Dogmatic Minimalism


How we can refute the Protestant Minimalism for unity of the Church? Protestant say that is enough to Believe in Jesus, or some say in Divinity Of Jesus, and other faith or specific faith doesn’t matter? How we can refute this minimalism understanding of Faith and Church.


Our Faith calls for action. St. James says faith without works is dead. Dietrich Bonhoeffer, in his Cost of Discipleship warns against cheapening the grace of the Cross. We are called to respond to the grace received, not simply with words but by how we live our lives.


What lover is satisfied with the minimum? If I had access to the whole bible, would I confine myself to just one book of it, figuring the other wonderful things God has done are unimportant?


If your belief in Jesus doesn’t lead you to living a certain way and acting a certain way, then I don’t think you really believe in Him.


“Go therefore and make disciples of all nations, baptizing them in the name of the Father and of the Son and of the Holy Spirit, teaching them to observe all that I have commanded you–except the stuff they don’t agree with and you judge to not be necessary.”


Here’s a little encapsulation of the Catholic take on unity in the whole truth:

“The unity willed by God can be attained only by the adherence of all to the content of revealed faith in its entirety. In matters of faith, compromise is in contradiction with God who is Truth. In the Body of Christ, “the way, and the truth, and the life” (Jn 14:6), who could consider legitimate a reconciliation brought about at the expense of the truth?..A “being together” which betrayed the truth would thus be opposed both to the nature of God who offers his communion and to the need for truth found in the depths of every human heart.” --St. John Paul II, Ut Unum Sint


Jesus Himself said it, in the parable of the sheep and the goats, that we also have to put our faith into action.


“It is not the one who cries ‘Lord, Lord’ who will enter the kingdom of heaven but the one who does the will of the Father.”
St. James wrote “Show me your faith without works, and I will show you the faith that underlies my works.”
When St. Paul writes about faith, he gives examples.
Micah tells us exactly what God requires: Only to do the right and to love goodness, and to walk humbly with your God.[Micah 6:8].
If scripture also says that the righteous man sins seven times a day, how then does a person do right, how does he do the will of the Father?
Jesus said, “I am the vine and you are the branches. Apart from me, you can do nothing, but with God all things are possible.”
Through the Sacraments of Baptism and Confirmation, we have received the Holy Spirit, our guide and counselor. It is by God’s grace that we respond in faith and obedience to the gift we have been given.
We open our heart and mind to God.
If we truly believe, our convictions will guide the decisions that we make throughout life regardless of earthly consequences.
Our life, not simply our words, becomes a witness to the power of risen Lord only because we have been crucified with Him through Baptism. When we fall, when we sin, we know that we can restore the grace lost through the Sacrament of Reconciliation.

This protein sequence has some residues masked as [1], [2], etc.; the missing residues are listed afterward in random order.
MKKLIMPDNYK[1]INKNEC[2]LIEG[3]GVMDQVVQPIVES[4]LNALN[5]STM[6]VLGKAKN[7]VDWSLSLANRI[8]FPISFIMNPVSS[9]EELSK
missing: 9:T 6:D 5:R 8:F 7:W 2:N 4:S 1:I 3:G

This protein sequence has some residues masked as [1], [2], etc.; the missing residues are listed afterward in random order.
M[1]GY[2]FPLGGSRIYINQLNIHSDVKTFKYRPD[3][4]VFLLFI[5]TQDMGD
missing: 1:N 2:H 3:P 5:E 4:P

Of course, nobody goes through life without needing nourishment. We are nourished by the Eucharist, by the Bread of Life,


My question is not about sola fide, or something like that. My question is about Protestant relativism of faith, branch theory, about who say "I Believe in Divinity of Jesus and I work to my salvation, I don’t need something else like dogma, or mystery, thet doesn’t matter,


Except that it does all matter. We are all saved by grace. We cannot achieve salvation by our own accord.
That was the temptation that Satan set before Adam and Eve, that they could be gods in their right, that they did not need God.
In my first post, I mentioned Dietrich Bonhoeffer, a Lutheran who died under Hitler. Too many people cheapen the gift of salvation. Salvation is a process, not a one time occurrence. During a prayer meeting, a speaker quoted a cowboy saying, “If you don’t change the water in the water barrel, then you get chiggers.”

I just finished reading CS Lewis’s Mere Christianity. This is another excellent book that follows along the same line, answering the question of what all Christians, regardless of denomination hold in common. We belong to a Faith community. Our baptism brings us into that community. The Israelites passed through the Water in order to be formed into God’s people. We are baptized into the Body of Christ. “I will be your God and you will be my people.”

Unlike other religions, the Christian Faith is about relationship, our relationship with God. We love because He first loved us.
In the beginning was the Word and Word, and the Word was with God, and the Word was God. He was in the beginning with God. All things came to be through him, and without him nothing came to be. What cane ti be was life, and this life was the light of the human race; the light shines in darkness, and the darkness has not overcome it.


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